Chartered Institute of Building Magazine of the Chartered Institute of Building

Ireland in drive to tempt workers to return home

The Irish construction industry is launching a major drive to persuade its workers to return home.

The Construction Industry Federation (CIF), the representative body for construction companies and contractors across Ireland, has begun the push to try to entice back both professionals and skilled tradesmen such as scaffolders, engineers, site managers and general labourers.

After Ireland’s financial crisis and property crash, thousands of construction trades fled the country to the UK and further afield to seek work. However, the fortunes of the Emerald Isle have begun to recover. 

The CIF has forecast that Ireland’s construction industry will grow from £12bn to £17bn up to 2020, with an additional 112,000 employees needed to meet demand.

It estimates construction projects worth £16bn will begin or be completed in the next 12 months.

CIF has said up to 31,000 carpenters and joiners, 28,000 general labourers, 12,000 plumbers and 14,000 plasterers are needed over the course of the next three years.

The first initiative as part of this campaign is the launch of a new jobs website that will target the diaspora with further measures expected over the coming months.

Tom Parlon, director-general of the CIF, said: “The website is aimed at workers from the UK, New York and Dubai, but geographically we expect most interest from the UK. We already have a number of workers and people who commute weekly into places like London so this could be an attractive move. 

“The industry has been in recovery since 2013, but with a number of government programmes announced in infrastructure, housing and other areas all indicators are positive and pointing to sustainable long-term growth.”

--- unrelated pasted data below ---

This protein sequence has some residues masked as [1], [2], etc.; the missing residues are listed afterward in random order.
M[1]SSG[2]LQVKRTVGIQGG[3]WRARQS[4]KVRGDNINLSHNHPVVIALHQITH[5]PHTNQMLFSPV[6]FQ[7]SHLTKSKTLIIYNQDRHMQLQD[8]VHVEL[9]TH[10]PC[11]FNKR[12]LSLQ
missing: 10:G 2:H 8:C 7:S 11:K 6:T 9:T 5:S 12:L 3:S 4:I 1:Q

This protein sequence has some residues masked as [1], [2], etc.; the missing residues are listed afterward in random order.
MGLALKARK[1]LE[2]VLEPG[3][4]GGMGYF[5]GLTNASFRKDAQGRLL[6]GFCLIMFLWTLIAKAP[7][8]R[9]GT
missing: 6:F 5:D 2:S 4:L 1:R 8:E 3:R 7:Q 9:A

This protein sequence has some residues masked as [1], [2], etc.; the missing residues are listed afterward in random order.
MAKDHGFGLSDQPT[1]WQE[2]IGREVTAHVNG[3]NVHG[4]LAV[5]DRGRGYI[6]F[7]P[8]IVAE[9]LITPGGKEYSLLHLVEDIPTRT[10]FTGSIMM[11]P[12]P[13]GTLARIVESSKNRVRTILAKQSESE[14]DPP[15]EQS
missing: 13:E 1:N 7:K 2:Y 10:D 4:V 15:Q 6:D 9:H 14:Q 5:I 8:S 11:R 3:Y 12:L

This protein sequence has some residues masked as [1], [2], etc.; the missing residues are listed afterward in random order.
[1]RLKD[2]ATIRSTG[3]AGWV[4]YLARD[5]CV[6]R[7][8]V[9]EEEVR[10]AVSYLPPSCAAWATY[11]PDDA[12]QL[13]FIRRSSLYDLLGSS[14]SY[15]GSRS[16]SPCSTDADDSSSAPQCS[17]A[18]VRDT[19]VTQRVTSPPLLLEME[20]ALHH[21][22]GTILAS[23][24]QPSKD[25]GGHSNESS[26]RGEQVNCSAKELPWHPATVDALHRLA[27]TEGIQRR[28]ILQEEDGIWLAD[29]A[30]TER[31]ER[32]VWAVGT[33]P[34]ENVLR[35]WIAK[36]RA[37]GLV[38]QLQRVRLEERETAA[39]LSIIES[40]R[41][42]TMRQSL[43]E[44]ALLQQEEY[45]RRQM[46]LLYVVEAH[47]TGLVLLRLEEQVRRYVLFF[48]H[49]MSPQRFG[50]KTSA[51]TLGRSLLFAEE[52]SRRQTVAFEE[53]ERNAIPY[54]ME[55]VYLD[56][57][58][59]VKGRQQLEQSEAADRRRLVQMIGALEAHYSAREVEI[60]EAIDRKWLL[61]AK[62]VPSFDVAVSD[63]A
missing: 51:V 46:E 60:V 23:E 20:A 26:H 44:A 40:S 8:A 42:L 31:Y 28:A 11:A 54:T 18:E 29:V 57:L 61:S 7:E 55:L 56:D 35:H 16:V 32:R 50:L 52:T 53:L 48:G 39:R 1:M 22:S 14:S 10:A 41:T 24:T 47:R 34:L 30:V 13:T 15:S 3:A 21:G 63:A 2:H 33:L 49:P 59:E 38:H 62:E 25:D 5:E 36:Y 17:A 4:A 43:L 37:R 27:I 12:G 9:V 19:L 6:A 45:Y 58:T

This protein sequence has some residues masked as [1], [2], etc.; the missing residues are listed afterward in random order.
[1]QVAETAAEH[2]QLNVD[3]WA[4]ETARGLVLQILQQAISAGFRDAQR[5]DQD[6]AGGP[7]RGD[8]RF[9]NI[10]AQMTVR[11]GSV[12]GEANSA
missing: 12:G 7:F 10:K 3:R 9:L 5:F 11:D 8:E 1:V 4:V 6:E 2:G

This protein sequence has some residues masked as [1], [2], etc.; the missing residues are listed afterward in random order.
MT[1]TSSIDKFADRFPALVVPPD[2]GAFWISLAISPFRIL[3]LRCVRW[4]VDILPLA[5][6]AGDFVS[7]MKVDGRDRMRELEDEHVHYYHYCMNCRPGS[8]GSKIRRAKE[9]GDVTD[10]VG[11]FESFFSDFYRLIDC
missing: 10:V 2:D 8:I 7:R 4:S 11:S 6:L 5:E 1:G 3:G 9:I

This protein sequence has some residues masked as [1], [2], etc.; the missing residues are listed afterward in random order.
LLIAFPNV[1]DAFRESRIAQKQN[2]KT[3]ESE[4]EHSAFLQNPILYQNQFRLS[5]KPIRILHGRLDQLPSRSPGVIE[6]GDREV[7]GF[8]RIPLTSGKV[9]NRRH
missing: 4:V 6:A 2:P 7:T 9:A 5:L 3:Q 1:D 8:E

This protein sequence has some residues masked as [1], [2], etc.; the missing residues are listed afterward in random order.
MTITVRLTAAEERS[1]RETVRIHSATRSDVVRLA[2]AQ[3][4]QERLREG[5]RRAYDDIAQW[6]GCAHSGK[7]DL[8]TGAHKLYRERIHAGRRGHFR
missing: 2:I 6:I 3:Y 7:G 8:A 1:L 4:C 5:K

Speaking to CM Mike McDonagh, director for recruitment firm Hays Ireland, said UK-based Irish construction workers were in high demand due to the skills they had acquired while working abroad and can now bring back to the country.

“There’s a huge gap in skills in Ireland. Five or six years ago, for example, someone looking for a quantity surveyor job would have been disappointed as there weren’t any, now they would be comfortably offered three to five different options.

“Those working generally in the UK, they’ve been working on interesting projects and exposed to different ways of working, particularly in the area of BIM, which is being adapted in Ireland but at a slower pace than the UK.”


Great to see Ireland making a encouraging recovery, every one be aware this remains a very expensive country, you will have to pay to visit the doctor, basic tablets are very very expensive, overall cost of living far higher than in the UK.

  • 17th Feb 2017, at 04:44 PM
  • Denis Lawler

Denis, to add to what you are saying, tax rates are higher than the UK with the top marginal rate 52%.

Owning a car is far more expensive, to the point of being extortionate.

In some areas you can't rent as there are no houses left available, unless you have deep pockets.

If you have a family, the quality and availability of schooling is also a problem.

As you might gather, I'm not intending to go back.

  • 19th Feb 2017, at 09:11 AM
  • Charles

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